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By Sara Ironside

‘My name is Minh and I am 38 years old’, says the man sitting across from me. He smiles a broad and bright grin, his teeth white against the deep darkness of the night in the mountain village of Ban Den. I sit with three other girls on the cold concrete floor listening intently as […]

‘My name is Minh and I am 38 years old’, says the man sitting across from me. He smiles a broad and bright grin, his teeth white against the deep darkness of the night in the mountain village of Ban Den. I sit with three other girls on the cold concrete floor listening intently as Ajan (teacher) Amnuay, the Thai Lutheran evangelist of the village, translates Min’s story.

The only light we have is candlelight. From the shadows some others from the village sit listening. It is cold, very cold, yet Minh seems unaffected. He wears a bright green T-shirt with Luther’s rose printed on the breast pocket. He is excited to share his story. He is proud to be a Christian.

After several months of prayer and preparation, I and seven others from St Mark’s Lutheran Church in Epping, Sydney, are spending five days in the hilltribe village of Ban Den in Nan Province in north-east Thailand. We want to live out our church’s mission statement by actively following Jesus’ command to make disciples of all nations. Flying into Chaing Rai, we had met LCA missionary Pastor Simon Mackenzie before driving to Ban Den the following day.

The village of Ban Den is home to around 75 families. Many of the hilltribe villages in the area, including Ban Den, are ethnically Thai Lua. These people are among the poorest in Thailand. They lack easy access to basic medical care and have a literacy rate of merely four per cent. The Thai Lua people are traditionally animist, believing in spiritual beings that must be worshipped and placated. They feel deeply the presence of spirits in their lives. For us Westerners, the deep spirituality of these people can be confronting and a little confusing.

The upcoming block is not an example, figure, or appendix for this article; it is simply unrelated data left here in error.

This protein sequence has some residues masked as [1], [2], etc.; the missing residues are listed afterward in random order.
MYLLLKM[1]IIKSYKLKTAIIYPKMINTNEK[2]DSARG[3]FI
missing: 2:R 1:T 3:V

Minh’s story was full of evil spirits, heart-break, persecution and persistence; quite simply, it was incredible and deeply moving.

Born in the neighbouring village of Hoey Ka, Minh’s childhood involved his family moving to several nearby villages, seeking better land to work. Settling in the high mountain village of Hoi Pako, where they worked hard to prepare the steep slopes for planning mountain rice. It was in Hoi Pako that his older sister began developing strange, crazed behaviour. The family believed that bad spirits were causing this. One day Minh’s sister hung herself.

Minh says that not after his sister’s death, evil spirits possessed his older brother. Many times his brother visited a spirit doctor, who tried to drive out the evil spirits, but his condition worsened. On a bright Summer morning, his brother shot himself with a hunting rifle.

Soon after his death, Minh’s father became seriously ill. The family worried that evil spirits had caused the illness. They took him to hospital many times, but his condition worsened and soon he died. A few weeks later, Minh’s older brother was involved in an accident and he died too.

Within months Minh was left, the oldest of three younger siblings.

‘We all were crazy’, says Minh. ‘My sister could not control herself. She began experiencing severe fits. She ate everything she saw lying on the ground. And my brother, he ripped up the floor of their house with his feet… My brother’s job was to carry heavy bags of rice and put them onto a truck. One day he took the bags and threw them in the nearby river. This meant he owed his boss a lot of money. My mother had to work for three years to pay back the damage my brother caused.’